US supplement confidence remains high, despite downturn

- Last updated on GMT

Related tags: Baby boomer

A new report shows that consumer confidence in the health benefits
of vitamin and mineral supplements remains high, good news for
companies affected by the short-term downturn in the market.

The much documented downturn in vitamin and mineral sales in the US, which has adversely affected a number of companies' results, has perhaps not been as significant as previously thought, according to a new report from Packaged Facts.

The report, The US Market for Vitamins, Supplements and Minerals​, claims that the US population has retained a high level of confidence in vitamin and mineral supplements, despite a number of high-profile fraud cases and well-publicised potential health risks. Sixty-nine per cent of consumers questioned by Packaged Facts believe that taking vitamins and minerals is an extremely important factor in maintaining a healthy lifestyle.

"Baby boomers truly are defining the market for vitamins, supplements and minerals,"​ said Don Montuori, acquisitions editor for Packaged Facts. "The boomer population has always maintained an interest in self-care and alternative medicine, which makes them likely to turn to resources such as VSM products in their effort to live longer and live well. The products that are doing well right now are the ones that directly appeal to the American boomer population."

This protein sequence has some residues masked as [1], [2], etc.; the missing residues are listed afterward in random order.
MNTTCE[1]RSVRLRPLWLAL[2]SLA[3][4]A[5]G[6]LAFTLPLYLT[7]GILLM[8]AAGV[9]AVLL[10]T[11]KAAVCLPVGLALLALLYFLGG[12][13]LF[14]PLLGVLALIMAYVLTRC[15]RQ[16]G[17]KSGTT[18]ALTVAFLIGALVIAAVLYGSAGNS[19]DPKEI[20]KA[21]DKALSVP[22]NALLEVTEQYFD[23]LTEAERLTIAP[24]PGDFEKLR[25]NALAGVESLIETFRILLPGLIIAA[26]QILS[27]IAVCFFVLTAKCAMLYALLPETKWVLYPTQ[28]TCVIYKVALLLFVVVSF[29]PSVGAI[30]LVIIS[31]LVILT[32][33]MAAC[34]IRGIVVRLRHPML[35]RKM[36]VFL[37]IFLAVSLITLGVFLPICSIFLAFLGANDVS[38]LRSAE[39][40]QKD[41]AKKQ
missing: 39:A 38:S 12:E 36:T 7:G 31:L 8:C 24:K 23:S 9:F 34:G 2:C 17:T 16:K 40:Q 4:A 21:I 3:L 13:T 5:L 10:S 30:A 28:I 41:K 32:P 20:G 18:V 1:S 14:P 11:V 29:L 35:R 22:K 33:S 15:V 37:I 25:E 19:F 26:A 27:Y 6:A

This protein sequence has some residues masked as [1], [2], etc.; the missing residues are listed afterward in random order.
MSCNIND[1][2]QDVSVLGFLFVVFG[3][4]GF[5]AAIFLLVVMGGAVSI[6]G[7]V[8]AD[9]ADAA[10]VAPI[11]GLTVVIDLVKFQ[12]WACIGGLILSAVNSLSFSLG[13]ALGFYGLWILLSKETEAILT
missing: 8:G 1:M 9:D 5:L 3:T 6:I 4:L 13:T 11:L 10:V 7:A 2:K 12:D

Concerns about osteoporosis among female baby boomers have helped calcium lead the mineral market to success in recent years, along with products specifically formulated for women's health issues.

On the non-herbal supplement side of the market, glucosamine, chondriotin and other joint support products have shown explosive growth and are well positioned to retain popularity among an active boomer population with deteriorating joints, Montuori said.

Science is revealing the potential benefits of vitamins and minerals on an almost daily basis, and this is only likely to lead to further growth in the market, despite the current downturn. The ageing baby boomer generation will be replaced by a younger generation accustomed to products such as slimming foods and energy drinks, and therefore aware of the potential effects of vitamin-enriched products.

It remains to be seen whether this will help sales of supplements, or whether this new generation prefers to take its vitamins in a more palatable form.

Related topics: Research

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